Nigeria will Not Progress Without Taxation – CITN

Mrs Olajumoke Simplice, President, Chartered Institute of Taxation of Nigeria (CITN), has said that Nigeria will not progress without effective taxation system in place.

Simplice made this known at a Seminar on ‘’Current issues in Nigeria Taxation: VAT Act, Stamp duty, TIN and PTF’’, in Abuja on Tuesday.

“The Value added tax at five per cent cannot work; when it was promulgated in 1993, it was said that it will be reviewed over time; 25 years past, nothing has been done.

“In 2007, 2009 and 2019, attempts were made and there was a lot of noise around it. I think Nigerians just need to understand that we cannot progress without taxation.

“The days of oil revenue are completely over, we should be working on the issues of taxation,” she said.

She said that the 7.5 per cent VAT in the 2020 budget as part of revenue generation was laudable with the exemption of basic items from being taxed.

According to her, the items are the ones that affect the common man in the health sector, agriculture and others.

She added that micro and small enterprises with less than N25 million turnover was also exempted.

Simplice said that government must work out details on how to implement the VAT adding that the decision was a step in the right direction.

She further explained that Nigerians should equally understand that VAT remained a consumption tax that one can only pay when they consume goods applicable.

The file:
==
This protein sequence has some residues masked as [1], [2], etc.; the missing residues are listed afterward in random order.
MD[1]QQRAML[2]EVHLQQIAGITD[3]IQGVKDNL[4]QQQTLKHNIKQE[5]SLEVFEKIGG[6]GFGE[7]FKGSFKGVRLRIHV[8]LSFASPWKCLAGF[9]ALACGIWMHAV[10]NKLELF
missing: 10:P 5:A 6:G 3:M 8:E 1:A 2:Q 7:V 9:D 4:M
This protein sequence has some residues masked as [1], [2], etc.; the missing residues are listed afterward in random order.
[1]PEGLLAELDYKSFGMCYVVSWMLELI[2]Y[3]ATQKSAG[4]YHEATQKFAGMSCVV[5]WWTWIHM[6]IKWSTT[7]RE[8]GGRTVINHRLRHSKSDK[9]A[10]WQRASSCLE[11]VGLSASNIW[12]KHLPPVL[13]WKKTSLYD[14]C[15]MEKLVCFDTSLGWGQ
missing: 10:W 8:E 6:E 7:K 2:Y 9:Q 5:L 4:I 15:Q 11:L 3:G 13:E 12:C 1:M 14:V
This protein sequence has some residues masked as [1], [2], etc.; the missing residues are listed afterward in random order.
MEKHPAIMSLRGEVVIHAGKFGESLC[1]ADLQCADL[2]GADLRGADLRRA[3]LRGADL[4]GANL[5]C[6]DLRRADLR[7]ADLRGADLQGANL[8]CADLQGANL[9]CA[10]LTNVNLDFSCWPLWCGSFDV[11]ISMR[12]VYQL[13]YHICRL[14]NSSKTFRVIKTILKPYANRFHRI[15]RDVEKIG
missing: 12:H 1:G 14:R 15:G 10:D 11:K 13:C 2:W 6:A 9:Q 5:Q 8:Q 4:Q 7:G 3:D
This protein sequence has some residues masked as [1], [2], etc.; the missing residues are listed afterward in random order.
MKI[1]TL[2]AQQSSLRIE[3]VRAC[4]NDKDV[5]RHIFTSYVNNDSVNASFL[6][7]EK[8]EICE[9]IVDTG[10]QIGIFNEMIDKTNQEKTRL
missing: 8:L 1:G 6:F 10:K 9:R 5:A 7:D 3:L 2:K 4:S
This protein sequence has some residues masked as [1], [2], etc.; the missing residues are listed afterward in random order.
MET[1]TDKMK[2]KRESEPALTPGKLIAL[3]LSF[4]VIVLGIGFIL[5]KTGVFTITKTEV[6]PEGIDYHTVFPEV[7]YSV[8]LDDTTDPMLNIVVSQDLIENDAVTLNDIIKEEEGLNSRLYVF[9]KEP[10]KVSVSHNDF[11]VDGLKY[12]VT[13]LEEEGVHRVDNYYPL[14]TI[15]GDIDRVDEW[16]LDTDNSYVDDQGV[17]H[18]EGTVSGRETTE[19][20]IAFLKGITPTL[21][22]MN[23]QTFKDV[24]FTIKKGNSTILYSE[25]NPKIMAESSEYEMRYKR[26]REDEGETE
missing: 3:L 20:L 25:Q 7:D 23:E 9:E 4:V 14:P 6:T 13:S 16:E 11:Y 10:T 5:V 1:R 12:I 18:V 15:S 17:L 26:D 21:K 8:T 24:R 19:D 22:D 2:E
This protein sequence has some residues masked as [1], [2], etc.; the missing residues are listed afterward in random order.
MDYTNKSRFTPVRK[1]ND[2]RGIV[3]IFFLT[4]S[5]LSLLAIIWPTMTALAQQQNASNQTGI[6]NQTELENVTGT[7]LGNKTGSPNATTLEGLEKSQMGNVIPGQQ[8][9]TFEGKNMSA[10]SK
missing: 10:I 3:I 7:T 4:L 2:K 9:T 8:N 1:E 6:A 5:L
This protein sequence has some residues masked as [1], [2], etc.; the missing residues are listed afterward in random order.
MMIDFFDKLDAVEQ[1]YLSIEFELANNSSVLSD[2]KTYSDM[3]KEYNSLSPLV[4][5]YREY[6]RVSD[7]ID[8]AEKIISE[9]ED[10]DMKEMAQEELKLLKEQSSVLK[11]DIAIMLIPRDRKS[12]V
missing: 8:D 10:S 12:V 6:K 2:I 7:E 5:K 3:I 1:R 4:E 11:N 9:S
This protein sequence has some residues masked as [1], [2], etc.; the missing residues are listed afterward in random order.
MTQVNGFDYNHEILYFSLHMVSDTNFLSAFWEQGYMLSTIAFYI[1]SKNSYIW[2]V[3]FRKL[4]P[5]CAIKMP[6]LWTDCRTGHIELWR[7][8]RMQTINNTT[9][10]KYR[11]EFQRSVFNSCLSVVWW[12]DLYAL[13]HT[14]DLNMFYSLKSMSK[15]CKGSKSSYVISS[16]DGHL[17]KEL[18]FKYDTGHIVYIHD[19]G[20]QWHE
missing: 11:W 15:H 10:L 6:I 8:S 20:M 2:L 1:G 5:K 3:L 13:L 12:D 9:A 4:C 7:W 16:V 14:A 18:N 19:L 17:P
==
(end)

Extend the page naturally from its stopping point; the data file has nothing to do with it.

“If you sit down in your house and eat, you will not pay VAT, if you give your wife money to go to the market, you will not pay VAT but if you carry your wife to Sheraton to eat and sleep, you will pay.

“That is what we are saying, those things that are liable to VAT do not affect the masses and they need to understand that.

Nigerians need to understand that VAT is a consumption tax, If you do not consume Hennessy, Champaign and others, you will not pay,’’ she said.

Commenting on the seminar, she said that the major focus was to get people talk on various issues as it concerned VAT, Stamp duty Act among others.

She added that the seminar was part of the institute’s advocacy programme to support government policies and programmes.

“We organise this periodically to tackle issues and elicit people’s comment and possibly advise government on issues and policies,” she added.

Also, the Executive Secretary Joint Tax Board, Prof. Abiola Sani, said that effort must be made to educate Nigerians on the VAT.

He said that the proposed VAT of 7.5 per cent was not targeted at the ordinary Nigerians adding that government’s efforts to increase local revenue through VAT should be commended.

“We need to get people pay tax; the consumables that will affect the ordinary Nigerians have been removed from VAT.

“Stakeholders need to keep educating Nigerians to understand all issues concerning taxation in the country for economic growth and development,” he added.


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